By Pam Martens: October 17, 2013
Five employees of Bernard Madoff are currently on trial for assisting in the perpetration of the largest Ponzi scheme in history; a multi-decade fraud that has resulted in suicides, destroyed retirement dreams, and increased skepticism about the thoroughness of regulators when a Wall Street crony is involved. Madoff was formerly Chairman of the Nasdaq stock market. Both Madoff, and his brother, Peter, who worked together for more than 40 years, are serving prison terms.
Two of those currently on trial are Jerome O’Hara and George Perez, former computer programmers who worked at the firm from the early 90s. Both the Securities and Exchange Commission and the U.S. Attorney’s office describe in their respective complaints the intricate level of programming that O’Hara and Perez had to perform to keep the fraud alive. That included programming to generate highly sophisticated account statements, showing stock and option trading that did not actually occur.
The fictitious investment strategy that Madoff told investors and inquiring regulators that he was using to deliver his steady, outsized returns was dubbed a split-strike conversion. It meant simply that Madoff would purchase a group of stocks that correlate as closely as possible to those found in the Standard and Poor’s 100 (S&P 100); for example, purchasing blue chip names in telecommunications, finance, energy, pharmaceutical, etc. To attempt to put a collar on how much one can lose, one buys some OEX (S&P 100) put options. To collect a little extra income to supplement stock dividends, one sells (collect premiums on) OEX call options. Could this generate the kind of consistent, positive returns Madoff was reporting? The simple answer is that if it worked, we’d all be doing it, we’d all be rich, and no one would need a portfolio manager.
Another problem is that the transaction costs would eat up the profits and deliver a minuscule or negative return. And, that’s why Madoff was not actually doing any trades with his clients’ money.
For the past five years, two things have troubled me about the official story line for this fraud. They are two missing words that I can’t find in the civil or criminal complaints: dividends and sweep.
On a legitimate investment account statement, when a stock that is owned by the client pays a dividend, one of two things happen based on the client’s instructions. The dividend is either reinvested into more shares of the same stock or the cash payment is “swept” into an interest bearing account. Now, there are some firms that just let the cash sit idle earning no interest, but the dividend still has to show a payment on the statement.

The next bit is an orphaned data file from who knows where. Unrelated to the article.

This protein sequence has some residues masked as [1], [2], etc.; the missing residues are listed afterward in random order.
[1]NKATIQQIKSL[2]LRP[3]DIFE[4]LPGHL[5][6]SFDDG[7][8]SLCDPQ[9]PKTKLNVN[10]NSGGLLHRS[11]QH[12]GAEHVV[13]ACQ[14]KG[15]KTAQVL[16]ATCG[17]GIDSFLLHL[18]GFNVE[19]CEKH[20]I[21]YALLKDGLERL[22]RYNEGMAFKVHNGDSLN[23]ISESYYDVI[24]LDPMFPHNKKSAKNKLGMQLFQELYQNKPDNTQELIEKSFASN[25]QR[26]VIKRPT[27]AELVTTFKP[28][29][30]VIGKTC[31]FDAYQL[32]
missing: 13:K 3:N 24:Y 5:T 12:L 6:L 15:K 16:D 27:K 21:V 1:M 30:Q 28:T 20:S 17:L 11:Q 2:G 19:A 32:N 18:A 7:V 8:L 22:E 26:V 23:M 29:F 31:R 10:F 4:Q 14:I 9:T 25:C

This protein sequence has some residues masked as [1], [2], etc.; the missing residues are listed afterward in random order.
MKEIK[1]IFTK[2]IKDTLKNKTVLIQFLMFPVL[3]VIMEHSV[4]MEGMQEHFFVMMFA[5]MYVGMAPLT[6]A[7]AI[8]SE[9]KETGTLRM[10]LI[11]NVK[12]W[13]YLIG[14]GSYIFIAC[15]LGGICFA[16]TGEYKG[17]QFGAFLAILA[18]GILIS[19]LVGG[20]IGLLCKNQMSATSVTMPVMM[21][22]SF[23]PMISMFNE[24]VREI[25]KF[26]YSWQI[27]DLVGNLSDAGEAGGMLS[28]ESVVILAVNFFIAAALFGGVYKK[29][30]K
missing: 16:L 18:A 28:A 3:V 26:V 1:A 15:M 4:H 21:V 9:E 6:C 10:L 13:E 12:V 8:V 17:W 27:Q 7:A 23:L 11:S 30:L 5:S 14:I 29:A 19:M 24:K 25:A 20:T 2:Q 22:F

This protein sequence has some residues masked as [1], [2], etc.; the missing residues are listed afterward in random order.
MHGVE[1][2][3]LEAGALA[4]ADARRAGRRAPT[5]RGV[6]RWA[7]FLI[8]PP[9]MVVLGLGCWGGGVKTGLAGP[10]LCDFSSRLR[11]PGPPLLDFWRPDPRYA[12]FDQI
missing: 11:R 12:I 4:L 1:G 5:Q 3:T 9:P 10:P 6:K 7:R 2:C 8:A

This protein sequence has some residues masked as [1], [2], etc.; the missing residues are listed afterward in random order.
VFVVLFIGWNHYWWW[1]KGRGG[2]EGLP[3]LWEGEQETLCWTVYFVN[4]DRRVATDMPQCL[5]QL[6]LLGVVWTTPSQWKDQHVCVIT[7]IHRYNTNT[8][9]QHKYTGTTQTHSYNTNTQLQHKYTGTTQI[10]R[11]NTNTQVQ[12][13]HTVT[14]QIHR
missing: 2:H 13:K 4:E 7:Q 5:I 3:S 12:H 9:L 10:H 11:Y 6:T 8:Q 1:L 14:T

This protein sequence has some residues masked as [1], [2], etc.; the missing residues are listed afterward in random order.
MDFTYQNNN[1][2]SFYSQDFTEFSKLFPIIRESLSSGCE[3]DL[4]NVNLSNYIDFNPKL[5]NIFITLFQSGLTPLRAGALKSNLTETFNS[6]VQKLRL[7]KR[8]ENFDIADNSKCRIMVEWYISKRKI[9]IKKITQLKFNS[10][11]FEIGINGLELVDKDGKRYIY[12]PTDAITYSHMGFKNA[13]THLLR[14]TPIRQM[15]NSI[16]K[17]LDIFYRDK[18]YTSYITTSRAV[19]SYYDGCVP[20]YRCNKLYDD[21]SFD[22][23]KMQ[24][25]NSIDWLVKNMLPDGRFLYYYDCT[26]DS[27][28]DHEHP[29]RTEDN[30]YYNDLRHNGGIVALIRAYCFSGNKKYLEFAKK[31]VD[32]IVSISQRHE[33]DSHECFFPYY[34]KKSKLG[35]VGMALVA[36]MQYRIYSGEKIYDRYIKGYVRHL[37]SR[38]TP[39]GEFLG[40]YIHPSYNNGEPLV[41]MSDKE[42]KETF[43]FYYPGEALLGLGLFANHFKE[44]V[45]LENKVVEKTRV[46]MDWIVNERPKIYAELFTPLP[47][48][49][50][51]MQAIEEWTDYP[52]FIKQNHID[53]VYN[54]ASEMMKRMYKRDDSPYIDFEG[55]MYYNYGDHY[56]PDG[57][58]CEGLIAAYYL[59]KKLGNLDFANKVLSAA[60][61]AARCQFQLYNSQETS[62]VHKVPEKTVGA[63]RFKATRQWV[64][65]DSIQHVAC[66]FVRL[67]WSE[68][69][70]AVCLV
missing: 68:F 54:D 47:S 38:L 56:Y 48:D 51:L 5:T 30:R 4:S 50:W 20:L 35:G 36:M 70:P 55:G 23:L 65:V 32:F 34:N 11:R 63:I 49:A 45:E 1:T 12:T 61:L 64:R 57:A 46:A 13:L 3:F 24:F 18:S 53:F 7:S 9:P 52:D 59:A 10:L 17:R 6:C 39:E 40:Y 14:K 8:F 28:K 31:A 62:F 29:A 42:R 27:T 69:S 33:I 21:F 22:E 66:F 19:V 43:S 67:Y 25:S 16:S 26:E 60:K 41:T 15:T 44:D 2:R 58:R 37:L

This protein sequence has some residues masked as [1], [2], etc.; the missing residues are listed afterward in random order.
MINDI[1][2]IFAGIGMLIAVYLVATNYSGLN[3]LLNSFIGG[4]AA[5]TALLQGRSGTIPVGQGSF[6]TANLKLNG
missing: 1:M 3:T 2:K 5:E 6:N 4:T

There were two mainframes in Madoff’s operation according to both the SEC and the U.S. Attorney’s office. A mainframe known as House 5 carried out real trades for the market making and proprietary trading operations; the House 17 mainframe carried out all the fictitious trades to generate fraudulent account statements. The House 17 computer did not interface with any of the clearinghouse computers, for obvious reasons.
Did O’Hara and Perez actually sit there and program into their House 17 mainframe the quarterly sequence for dividend payments on the thousands of stocks traded on multiple exchanges. Those dates are different for most stocks. And the amounts change. Sometimes they’re eliminated when a company’s in trouble. Sometimes there’s the payment of a one-time special dividend. What about stock splits? When a stock splits two for one or three for one or what have you, the dividend is adjusted accordingly. Did these two computer programmers know enough to catch all of this?
I’ll ask the SEC and the U.S. Attorney’s office what they know about this aspect and update this report. My curiosity is this: if the dividend payments were not being reported as they are on legitimate statements, why didn’t some client’s accountant notice that over all those decades?
Update: As promised, we’ve researched the issue of dividends and sweep fund on the Madoff statements and filed a detailed report here.